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A long running tradition
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Connie Martinez, right, was the topic of conversation sitting to the right of her mother Maria Duenas, 87 and friend Toni DeLeon Castro. Toni Castro’s late mother Eloisa delivered Connie when her mother couldn’t make it to the car from her living room. - photo by GLENN KAHL
It was a July 4th celebration where neighbors regarded each other as family in South Central Manteca.

Two homes, a block apart, hosted parties on Wetmore Street across from the just renovated Baccileiri Park and welcomed friends to share in their barbecues.

Children ran in the sprinklers and enjoyed the play equipment in the park while others set off Piccolo Pete fireworks in the street.  Two young girls tried to get higher in the air as they soared in the new swings.

The street was closed for the afternoon and evening allowing children to cross to the park as well as allowing residents to set off safe and sane fireworks at dusk.

There are reasons for the closeness of the residents – the special “family” connections – for the many who live on Wetmore Avenue, Stockton and Vine streets dating back to before the homes were built.  Some recall living in tents during home construction when Wetmore Street was still a dirt road.

One woman said her dad taught her to drive in his blue 1954 Ford on that dirt road so many years ago.

They remember when Baccileiri Park was just a dirt field and the tomato trucks parked on its north side prior to their deliveries to the Manteca Cannery the next morning.  They remember Manteca before there was a hospital here and some moms had to depend on a midwife to deliver their child.

Mother and daughter Mary May and Toni DeLeon Castro set up tables, tents to cover them, and had two barbecues going in the street.  Javier and Olivia Oregel had a jumping house and two inflatable pools for the children in addition to numerous tables for their guest to socialize and enjoy their dinner – expecting 100 to attend.

Saturday’s gathering also celebrated a baptism
Added to their day was the baptism of their 20-month-old daughter Melissa at St. Anthony’s Catholic Church earlier in the afternoon. Godparents Enrique and Martha Degortari traveled from San Bernardino in Southern California to attend the ceremony and the July 4th gathering.

Sitting at one of the tables was Manuel and Helen Payan who grew up in the neighborhood and raised their children there as well.  Retired from the LOF Glass Plant in Lathrop, Payan said he went to Lincoln Elementary School while his wife attended St. Anthony’s. He added that he was in the first class at Lincoln after it was built, being transferred from Lindberg School on North Street.

Helen said she never worked, choosing to stay home and be a housewife and mother to their two children.  Both agreed that it was a good decision because their kids did well because of their mother’s love.

Married 48 years now, the couple said it took seven years to get the play equipment installed at the park after the old swings, merry-go-round, monkey bars and slides were removed.  The only regret is that some of the kids in the neighborhood have outgrown the playground attachment, Payan said.

Payan stressed he would like to see speed bumps installed for safety of the children on Wetmore, saying that since the signal was erected at Main Street some five years ago traffic speed on has increased measurably.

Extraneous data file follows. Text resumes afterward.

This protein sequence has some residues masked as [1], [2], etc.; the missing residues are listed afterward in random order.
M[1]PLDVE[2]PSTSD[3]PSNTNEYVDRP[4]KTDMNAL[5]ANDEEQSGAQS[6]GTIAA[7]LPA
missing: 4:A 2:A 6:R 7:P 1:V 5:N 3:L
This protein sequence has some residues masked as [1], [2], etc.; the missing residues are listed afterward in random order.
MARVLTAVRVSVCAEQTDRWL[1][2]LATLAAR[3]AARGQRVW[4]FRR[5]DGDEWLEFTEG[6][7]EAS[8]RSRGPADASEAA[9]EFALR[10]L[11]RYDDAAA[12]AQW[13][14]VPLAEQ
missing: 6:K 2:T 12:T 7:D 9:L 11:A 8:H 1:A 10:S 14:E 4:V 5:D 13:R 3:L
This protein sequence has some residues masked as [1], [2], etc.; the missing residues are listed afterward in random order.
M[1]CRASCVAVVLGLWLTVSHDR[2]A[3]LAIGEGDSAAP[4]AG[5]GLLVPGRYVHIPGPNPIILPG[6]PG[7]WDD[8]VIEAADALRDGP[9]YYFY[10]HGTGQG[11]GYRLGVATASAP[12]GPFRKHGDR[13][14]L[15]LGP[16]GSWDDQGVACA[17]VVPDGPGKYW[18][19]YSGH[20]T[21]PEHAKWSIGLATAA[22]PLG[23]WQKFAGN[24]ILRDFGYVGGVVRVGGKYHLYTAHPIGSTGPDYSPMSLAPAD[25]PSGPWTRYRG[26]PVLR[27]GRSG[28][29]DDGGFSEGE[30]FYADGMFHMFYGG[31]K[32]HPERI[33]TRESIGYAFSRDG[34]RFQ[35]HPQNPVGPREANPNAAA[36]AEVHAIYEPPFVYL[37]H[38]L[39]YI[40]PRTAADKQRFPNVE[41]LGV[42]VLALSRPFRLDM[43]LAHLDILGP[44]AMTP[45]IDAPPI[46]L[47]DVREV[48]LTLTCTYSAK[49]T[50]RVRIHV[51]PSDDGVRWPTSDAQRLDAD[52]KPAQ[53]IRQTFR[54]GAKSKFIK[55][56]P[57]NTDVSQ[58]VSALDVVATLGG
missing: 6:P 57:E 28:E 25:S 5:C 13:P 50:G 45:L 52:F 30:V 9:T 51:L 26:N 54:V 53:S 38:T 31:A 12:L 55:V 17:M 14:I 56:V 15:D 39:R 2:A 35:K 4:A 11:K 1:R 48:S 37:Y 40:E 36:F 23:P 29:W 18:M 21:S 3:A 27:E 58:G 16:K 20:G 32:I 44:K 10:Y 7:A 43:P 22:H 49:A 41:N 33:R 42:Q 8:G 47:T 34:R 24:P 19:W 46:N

James Blazin was another neighbor who was glad to be part of the celebration.  “These are special people in our neighborhood who watch out for each other,” he said.  James said he is looking forward to his 25-year East Union High School reunion that is going to be held at the River Mill in French Camp.

Mary May and Toni Castro said their little community is always concerned about the many older folks who live in their neighborhood.  When they hear an ambulance siren they are concerned it is for a neighbor of theirs who has fallen or become ill.  When it sounds close, the neighbors all go out to see if they can be a comfort, they said.

Carmen Villaneuva is another longtime resident who knows everyone and everyone knows her.  She has lived near the park for some 60 years – coming to Manteca with her family in 1947.

“I’ve always liked Manteca and the old downtown – going shopping at the Manteca Department Store, Mars, The Manteca Drug Store and the Manteca Creamery,” she said.  All those old stores have long closed their doors.  A special treat in years gone by was going to the movies at the El Rey Theater on Yosemite Avenue.

They went dancing upstairs at Odd Fellows
Both Villaneuva and Castro had memories of going dancing upstairs in the Odd Fellows building on Yosemite Avenue and at the MRPS Hall.  The Odd Fellows building now houses the Bedquarters business on the ground floor.

There was another story that came from Connie Martinez about her mother Maria Duenas, 87, and Castro’s late mom Eloisa DeLeon who acted as a midwife for her neighbor who couldn’t make it out her front door for the ride to Dameron Hospital in Stockton.

That was in 1954 before Manteca Hospital – now Doctors – was built.  Maria Duenas was openly nostalgic at the party remembering the incident quite well.  The baby weighed three pounds, seven ounces and had to be kept in an incubator.

She said several of her other five children were born in Dr. Eisner’s office on North Street.  The Manteca doctors still made house calls in the ‘50s, she said.  Their number was limited to Dr. Robert Winter, Dr. Russell Carter, Dr. George Veldstra, Dr. D.M. Yee and Eisner.

She said the doctor’s office birth was somewhat difficult because the mother was expected to get up and go home two hours after delivering their child.